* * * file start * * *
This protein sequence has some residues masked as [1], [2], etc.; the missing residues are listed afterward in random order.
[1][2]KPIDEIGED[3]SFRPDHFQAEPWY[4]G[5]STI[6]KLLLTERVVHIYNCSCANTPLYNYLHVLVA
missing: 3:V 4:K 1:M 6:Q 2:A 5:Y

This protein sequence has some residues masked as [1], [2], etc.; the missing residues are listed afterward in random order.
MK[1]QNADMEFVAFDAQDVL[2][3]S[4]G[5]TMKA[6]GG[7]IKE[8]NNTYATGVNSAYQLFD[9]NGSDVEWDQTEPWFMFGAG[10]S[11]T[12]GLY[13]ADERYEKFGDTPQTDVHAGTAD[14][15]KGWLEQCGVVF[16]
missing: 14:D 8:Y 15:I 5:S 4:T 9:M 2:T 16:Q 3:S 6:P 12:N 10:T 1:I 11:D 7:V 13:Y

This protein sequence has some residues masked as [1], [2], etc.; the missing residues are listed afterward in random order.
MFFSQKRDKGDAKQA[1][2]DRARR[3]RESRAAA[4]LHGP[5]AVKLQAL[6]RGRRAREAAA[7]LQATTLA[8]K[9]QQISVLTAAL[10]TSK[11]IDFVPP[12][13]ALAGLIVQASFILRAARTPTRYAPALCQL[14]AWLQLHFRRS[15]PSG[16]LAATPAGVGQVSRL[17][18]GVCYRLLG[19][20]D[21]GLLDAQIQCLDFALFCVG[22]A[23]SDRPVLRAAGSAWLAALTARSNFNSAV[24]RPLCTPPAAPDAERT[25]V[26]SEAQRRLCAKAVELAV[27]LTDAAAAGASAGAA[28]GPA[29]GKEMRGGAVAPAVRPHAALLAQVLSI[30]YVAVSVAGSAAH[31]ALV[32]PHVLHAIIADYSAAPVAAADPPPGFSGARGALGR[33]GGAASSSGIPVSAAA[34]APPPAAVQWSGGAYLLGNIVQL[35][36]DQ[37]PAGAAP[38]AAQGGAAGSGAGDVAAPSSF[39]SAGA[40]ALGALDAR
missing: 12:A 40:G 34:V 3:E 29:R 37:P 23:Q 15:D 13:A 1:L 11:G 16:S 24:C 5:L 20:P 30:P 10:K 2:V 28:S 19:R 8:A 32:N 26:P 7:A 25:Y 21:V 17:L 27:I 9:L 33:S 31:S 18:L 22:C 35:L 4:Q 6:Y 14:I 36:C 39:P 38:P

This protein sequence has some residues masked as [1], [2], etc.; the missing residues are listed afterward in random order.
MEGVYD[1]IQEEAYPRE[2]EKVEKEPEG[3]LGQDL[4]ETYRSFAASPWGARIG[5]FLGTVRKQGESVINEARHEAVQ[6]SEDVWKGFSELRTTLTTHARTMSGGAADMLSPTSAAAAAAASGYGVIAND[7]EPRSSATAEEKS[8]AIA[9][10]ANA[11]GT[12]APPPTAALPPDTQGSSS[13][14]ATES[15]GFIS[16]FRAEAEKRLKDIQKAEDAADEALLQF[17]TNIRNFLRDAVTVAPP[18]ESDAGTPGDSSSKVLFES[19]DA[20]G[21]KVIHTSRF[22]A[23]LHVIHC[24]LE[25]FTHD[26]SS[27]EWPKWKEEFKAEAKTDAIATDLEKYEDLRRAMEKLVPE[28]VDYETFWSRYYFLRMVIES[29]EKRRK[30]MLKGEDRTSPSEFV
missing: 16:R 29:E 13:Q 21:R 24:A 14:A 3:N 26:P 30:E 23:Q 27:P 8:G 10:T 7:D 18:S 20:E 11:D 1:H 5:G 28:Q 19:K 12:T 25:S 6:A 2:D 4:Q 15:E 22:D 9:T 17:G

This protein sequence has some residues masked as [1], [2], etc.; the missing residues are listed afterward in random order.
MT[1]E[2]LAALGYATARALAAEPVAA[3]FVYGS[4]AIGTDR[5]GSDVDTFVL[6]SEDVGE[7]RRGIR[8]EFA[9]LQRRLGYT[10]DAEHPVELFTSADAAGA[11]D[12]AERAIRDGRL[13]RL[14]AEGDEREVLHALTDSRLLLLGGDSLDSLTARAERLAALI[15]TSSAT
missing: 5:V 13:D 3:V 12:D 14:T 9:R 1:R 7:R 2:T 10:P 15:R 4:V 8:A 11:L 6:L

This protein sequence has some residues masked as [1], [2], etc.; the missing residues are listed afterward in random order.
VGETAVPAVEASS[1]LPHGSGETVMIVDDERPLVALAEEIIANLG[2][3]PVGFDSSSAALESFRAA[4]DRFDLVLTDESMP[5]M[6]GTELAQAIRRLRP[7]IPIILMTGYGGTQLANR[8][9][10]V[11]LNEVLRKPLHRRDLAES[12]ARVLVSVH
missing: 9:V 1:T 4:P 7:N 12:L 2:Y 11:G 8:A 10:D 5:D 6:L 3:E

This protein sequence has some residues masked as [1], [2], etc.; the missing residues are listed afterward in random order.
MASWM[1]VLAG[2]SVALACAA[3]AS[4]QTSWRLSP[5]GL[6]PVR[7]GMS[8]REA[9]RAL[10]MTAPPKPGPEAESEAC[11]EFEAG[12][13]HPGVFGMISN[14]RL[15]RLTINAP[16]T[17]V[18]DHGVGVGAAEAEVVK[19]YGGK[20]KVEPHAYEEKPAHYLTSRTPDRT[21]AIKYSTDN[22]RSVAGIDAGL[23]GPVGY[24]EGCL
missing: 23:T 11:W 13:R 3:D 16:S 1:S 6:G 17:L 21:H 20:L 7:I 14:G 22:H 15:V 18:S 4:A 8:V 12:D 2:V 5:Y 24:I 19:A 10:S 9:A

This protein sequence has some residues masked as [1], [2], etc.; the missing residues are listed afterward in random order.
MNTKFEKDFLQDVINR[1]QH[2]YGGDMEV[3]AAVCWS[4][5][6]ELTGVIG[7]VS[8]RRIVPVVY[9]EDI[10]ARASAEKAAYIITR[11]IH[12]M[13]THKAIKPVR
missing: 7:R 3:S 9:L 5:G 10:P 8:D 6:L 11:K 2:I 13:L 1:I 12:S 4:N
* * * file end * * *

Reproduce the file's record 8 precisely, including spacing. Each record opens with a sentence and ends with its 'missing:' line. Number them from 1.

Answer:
This protein sequence has some residues masked as [1], [2], etc.; the missing residues are listed afterward in random order.
MNTKFEKDFLQDVINR[1]QH[2]YGGDMEV[3]AAVCWS[4][5][6]ELTGVIG[7]VS[8]RRIVPVVY[9]EDI[10]ARASAEKAAYIITR[11]IH[12]M[13]THKAIKPVR
missing: 7:R 3:S 9:L 5:G 10:P 8:D 6:L 11:K 2:I 13:L 1:I 12:S 4:N